Autism was also independently discovered a Viennese pediatrician named Hans Asperger. In 1944, Asperger described four young patients who seemed strangely out of touch with other people. He used the term "autistic psychopathy" to describe their conditions. Unlike Kanner's patients, these patients spoke eloquently and displayed precocious abilities with science and math. Asperger called them his "little professors."
FOR DECADES, ESTIMATES of the prevalence of autism had been around four or five kids in ten thousand. But that number had increased since the 1980s, especially in high-tech hot spots like Silicon Valley. One possible explanation for the surge of autism in tech-centric communities was that people with similar genetic traits attracted each other. In 1997, Simon Baron-Cohen, a cognitive psychologist, found that the father and grandfathers of autistic kids were more likely to be engineers. Could the marriage between men and women carrying the genes for autism cause the rise? Silberman explored that idea in his article titles: "The Geek Syndrome" in the December 2001 issue of Wired.
The current estimate by the Centers for Diseases Control is that one in 68 school-age children in America is autistic. This book provides the history surrounding the changes in autism diagnosis, revealing a perfect storm that led to the sudden increase in diagnosis beginning in the 1990s.
Most researchers now believe autism is not a single, but a cluster of conditions which manifest in different ways at various stages of a person's development. This book describes how parents were bombarded with conflicting and misleading information on the causes and potential cures of the disease.
One promising development since the publication of "The Geek Syndrome" was the emergence of the concept of neurodiversity. Neurodiversity is an idea that conditions like autism, dyslexia, and ADHD are naturally occurring cognitive variations rather than dysfunctions in the population. The book encourages the society to embrace the concept of neurodiversity to build a better world for autistic people rather than searching for potential causes and risk factors.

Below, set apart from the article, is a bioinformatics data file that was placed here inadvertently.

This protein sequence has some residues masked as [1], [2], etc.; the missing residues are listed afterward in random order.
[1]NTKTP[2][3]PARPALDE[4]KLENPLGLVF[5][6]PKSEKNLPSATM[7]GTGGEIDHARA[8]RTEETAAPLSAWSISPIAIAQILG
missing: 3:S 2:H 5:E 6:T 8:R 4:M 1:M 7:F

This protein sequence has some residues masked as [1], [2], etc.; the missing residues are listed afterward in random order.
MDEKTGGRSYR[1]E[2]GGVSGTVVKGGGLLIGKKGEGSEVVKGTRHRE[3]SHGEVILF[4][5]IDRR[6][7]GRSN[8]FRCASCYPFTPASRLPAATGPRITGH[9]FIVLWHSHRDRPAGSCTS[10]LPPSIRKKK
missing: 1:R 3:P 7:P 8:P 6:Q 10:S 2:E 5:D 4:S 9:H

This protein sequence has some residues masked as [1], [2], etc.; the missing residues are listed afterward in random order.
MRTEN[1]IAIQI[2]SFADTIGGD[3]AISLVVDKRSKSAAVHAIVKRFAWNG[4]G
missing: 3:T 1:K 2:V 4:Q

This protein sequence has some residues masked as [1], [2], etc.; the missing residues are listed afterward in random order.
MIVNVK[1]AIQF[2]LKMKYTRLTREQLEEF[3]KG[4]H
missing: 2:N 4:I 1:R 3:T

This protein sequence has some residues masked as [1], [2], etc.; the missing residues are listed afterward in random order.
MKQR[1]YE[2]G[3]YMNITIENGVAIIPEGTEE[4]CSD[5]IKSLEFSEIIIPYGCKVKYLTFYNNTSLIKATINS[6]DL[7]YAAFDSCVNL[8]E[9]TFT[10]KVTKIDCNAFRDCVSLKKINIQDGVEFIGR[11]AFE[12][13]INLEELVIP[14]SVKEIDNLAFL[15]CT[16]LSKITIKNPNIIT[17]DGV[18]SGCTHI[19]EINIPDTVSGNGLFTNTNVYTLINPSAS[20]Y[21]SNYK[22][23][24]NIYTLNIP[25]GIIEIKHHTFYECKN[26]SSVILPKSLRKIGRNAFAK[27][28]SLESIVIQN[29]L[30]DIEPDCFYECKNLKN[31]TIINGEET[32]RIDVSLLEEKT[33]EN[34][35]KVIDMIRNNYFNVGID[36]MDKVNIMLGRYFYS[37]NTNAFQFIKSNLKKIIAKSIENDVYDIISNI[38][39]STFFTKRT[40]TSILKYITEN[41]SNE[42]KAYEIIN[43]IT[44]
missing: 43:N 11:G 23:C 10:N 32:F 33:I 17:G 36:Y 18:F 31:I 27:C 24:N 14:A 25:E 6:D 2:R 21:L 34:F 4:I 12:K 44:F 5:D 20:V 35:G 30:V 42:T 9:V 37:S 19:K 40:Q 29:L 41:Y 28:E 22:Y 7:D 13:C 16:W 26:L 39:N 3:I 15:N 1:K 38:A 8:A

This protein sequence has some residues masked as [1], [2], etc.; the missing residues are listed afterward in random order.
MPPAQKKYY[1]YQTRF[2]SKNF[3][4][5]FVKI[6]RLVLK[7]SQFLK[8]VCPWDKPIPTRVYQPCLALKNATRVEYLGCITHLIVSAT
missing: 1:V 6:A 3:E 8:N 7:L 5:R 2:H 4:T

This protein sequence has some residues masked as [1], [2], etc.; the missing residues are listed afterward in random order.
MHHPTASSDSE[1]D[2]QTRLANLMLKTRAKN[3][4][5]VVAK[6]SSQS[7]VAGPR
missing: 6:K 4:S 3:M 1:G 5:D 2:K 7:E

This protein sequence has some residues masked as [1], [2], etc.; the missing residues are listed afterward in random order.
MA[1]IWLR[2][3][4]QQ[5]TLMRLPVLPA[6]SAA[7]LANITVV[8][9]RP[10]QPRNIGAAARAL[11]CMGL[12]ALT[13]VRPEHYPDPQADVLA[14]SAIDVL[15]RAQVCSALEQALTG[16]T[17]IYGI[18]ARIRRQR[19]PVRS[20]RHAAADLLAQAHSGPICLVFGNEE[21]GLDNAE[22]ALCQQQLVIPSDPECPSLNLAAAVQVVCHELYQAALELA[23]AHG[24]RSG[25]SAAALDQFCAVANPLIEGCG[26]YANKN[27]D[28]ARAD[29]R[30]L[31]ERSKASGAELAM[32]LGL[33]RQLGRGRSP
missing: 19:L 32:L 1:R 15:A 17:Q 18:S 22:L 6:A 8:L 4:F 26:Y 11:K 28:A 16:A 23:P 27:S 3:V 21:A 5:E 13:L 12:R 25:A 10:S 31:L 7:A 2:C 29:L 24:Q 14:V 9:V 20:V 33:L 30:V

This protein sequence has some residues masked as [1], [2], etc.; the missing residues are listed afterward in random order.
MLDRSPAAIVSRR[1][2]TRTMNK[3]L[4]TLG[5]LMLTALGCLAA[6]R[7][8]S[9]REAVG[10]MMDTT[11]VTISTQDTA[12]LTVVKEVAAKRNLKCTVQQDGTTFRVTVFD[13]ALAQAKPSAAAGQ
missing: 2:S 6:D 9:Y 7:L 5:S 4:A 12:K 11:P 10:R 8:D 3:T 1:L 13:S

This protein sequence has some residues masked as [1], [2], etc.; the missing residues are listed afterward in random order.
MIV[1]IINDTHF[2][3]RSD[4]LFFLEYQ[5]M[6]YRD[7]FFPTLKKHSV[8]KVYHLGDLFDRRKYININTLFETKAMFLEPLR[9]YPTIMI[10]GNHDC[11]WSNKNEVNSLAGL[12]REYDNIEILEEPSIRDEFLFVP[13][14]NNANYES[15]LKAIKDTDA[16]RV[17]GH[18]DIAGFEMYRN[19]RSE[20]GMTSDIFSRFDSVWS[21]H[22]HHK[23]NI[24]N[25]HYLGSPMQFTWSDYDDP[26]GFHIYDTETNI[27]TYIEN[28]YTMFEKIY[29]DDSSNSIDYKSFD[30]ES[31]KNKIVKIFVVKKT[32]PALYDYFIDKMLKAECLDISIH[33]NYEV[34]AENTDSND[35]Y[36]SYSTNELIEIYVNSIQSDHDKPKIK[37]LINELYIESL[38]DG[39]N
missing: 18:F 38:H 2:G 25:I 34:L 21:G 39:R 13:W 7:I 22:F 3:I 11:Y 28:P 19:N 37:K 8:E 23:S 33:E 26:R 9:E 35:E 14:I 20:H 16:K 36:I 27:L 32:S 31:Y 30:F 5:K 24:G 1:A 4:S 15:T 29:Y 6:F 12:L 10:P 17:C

Steve Silberman: The forgotten history of autism
THE WIZARDS OF CLAPHAM COMMON
Autism refers to a broad range of conditions characterized by challenges with social skills, verbal and non-verbal communication, and restricted and repetitive behaviors. It is not a distinctive problem of modern times. Two remarkable scientists, Henry Cavendish and Paul Dirac, who had never lived the modern world, were believed to be autistic.
In 2001, renowned neurologist Oliver Sacks suggested that Henry Cavendish, an accomplished scientist in the 18th century, could have Asperger syndrome, an autism disorder. Henry Cavendish was an English scientist who lived an eccentric live in a house on Clapham Common. He was famous for great accuracy and precision in researches into the atmospheric air, the law governing electrical attraction and repulsion, and calculations of the density of the Earth. Cavendish was a shy man, always dressed in an old-fashioned suit. He conversed little and developed no known deep personal attachments outside his family.
Graham Farmelo came to similar conclusions for Paul Dirac when he researched for his book, "The Strangest Man: The Hidden Life of Paul Dirac, Quantum Genius." Dirac was an English theoretical physicist who shared the 1933 Nobel Prize in Physics with Erwin Schrödinger.
Flat Earth - Who is Henry Cavendish
Henry Cavendish - London, England
Graham Farmelo - The Strangest Man (Part 1)
Graham Farmelo - The Strangest Man (Part 2)
Graham Farmelo - The Strangest Man (Part 3)
THE BOY WHO LOVES GREEN STRAWS
Leo Rosa is the boy who loves green straws. Leo was diagnosed as autistic in 2002 when he was two years old. His father, Craig, produces science videos for a TV station in San Francisco, and his mother, Shannon, is a blogger, and software consultant. He has two sisters, Zelly and Gisela.
For the first few months after he was born, Leo seemed like a normally developing baby. Not until his first birthday did his parents noticed anything unusual about him—he was taking his favorite toys and sliding them from one place to another, repeatedly.